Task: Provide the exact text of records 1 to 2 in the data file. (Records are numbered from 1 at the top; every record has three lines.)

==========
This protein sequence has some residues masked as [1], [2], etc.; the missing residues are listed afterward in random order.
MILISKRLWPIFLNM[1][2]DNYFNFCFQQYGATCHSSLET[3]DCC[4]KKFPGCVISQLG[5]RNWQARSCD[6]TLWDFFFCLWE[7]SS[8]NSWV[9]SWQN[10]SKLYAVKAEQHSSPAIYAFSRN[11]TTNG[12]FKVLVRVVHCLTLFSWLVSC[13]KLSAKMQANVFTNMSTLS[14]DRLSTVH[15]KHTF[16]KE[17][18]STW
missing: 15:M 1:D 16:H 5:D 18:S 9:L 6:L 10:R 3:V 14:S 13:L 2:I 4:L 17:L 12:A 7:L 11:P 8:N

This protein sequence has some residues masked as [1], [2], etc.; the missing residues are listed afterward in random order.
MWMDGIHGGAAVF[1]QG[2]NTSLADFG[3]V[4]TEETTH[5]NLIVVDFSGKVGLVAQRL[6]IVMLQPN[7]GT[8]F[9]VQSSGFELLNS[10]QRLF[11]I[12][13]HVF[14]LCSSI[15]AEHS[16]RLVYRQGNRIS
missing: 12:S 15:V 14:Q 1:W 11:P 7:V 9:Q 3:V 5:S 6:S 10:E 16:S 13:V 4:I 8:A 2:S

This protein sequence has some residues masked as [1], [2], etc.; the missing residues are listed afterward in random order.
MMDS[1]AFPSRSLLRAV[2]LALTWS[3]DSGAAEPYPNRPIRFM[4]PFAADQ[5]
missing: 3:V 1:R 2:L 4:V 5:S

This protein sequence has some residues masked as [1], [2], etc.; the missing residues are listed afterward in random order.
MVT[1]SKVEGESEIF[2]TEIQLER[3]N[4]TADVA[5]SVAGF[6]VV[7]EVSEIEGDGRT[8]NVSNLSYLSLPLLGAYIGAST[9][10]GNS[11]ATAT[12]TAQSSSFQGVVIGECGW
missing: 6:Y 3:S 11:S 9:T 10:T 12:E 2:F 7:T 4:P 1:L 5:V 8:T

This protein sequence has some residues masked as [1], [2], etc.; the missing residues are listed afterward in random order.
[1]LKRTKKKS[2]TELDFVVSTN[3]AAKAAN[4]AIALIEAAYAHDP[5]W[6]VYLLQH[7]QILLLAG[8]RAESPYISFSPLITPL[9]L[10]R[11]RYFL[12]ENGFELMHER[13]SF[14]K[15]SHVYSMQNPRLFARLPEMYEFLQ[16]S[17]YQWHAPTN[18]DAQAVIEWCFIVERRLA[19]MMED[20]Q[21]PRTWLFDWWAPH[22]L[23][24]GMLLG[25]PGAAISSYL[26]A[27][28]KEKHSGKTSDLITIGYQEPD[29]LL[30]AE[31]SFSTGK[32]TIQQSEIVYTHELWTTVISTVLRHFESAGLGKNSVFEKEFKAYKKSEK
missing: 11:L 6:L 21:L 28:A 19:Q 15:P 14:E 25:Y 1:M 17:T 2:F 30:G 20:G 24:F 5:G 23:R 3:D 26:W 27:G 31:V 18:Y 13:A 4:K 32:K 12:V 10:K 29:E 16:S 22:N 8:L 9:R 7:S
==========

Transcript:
This protein sequence has some residues masked as [1], [2], etc.; the missing residues are listed afterward in random order.
MILISKRLWPIFLNM[1][2]DNYFNFCFQQYGATCHSSLET[3]DCC[4]KKFPGCVISQLG[5]RNWQARSCD[6]TLWDFFFCLWE[7]SS[8]NSWV[9]SWQN[10]SKLYAVKAEQHSSPAIYAFSRN[11]TTNG[12]FKVLVRVVHCLTLFSWLVSC[13]KLSAKMQANVFTNMSTLS[14]DRLSTVH[15]KHTF[16]KE[17][18]STW
missing: 15:M 1:D 16:H 5:D 18:S 9:L 6:L 10:R 3:V 14:S 13:L 2:I 4:L 17:L 12:A 7:L 11:P 8:N

This protein sequence has some residues masked as [1], [2], etc.; the missing residues are listed afterward in random order.
MWMDGIHGGAAVF[1]QG[2]NTSLADFG[3]V[4]TEETTH[5]NLIVVDFSGKVGLVAQRL[6]IVMLQPN[7]GT[8]F[9]VQSSGFELLNS[10]QRLF[11]I[12][13]HVF[14]LCSSI[15]AEHS[16]RLVYRQGNRIS
missing: 12:S 15:V 14:Q 1:W 11:P 7:V 9:Q 3:V 5:S 6:S 10:E 16:S 13:V 4:I 8:A 2:S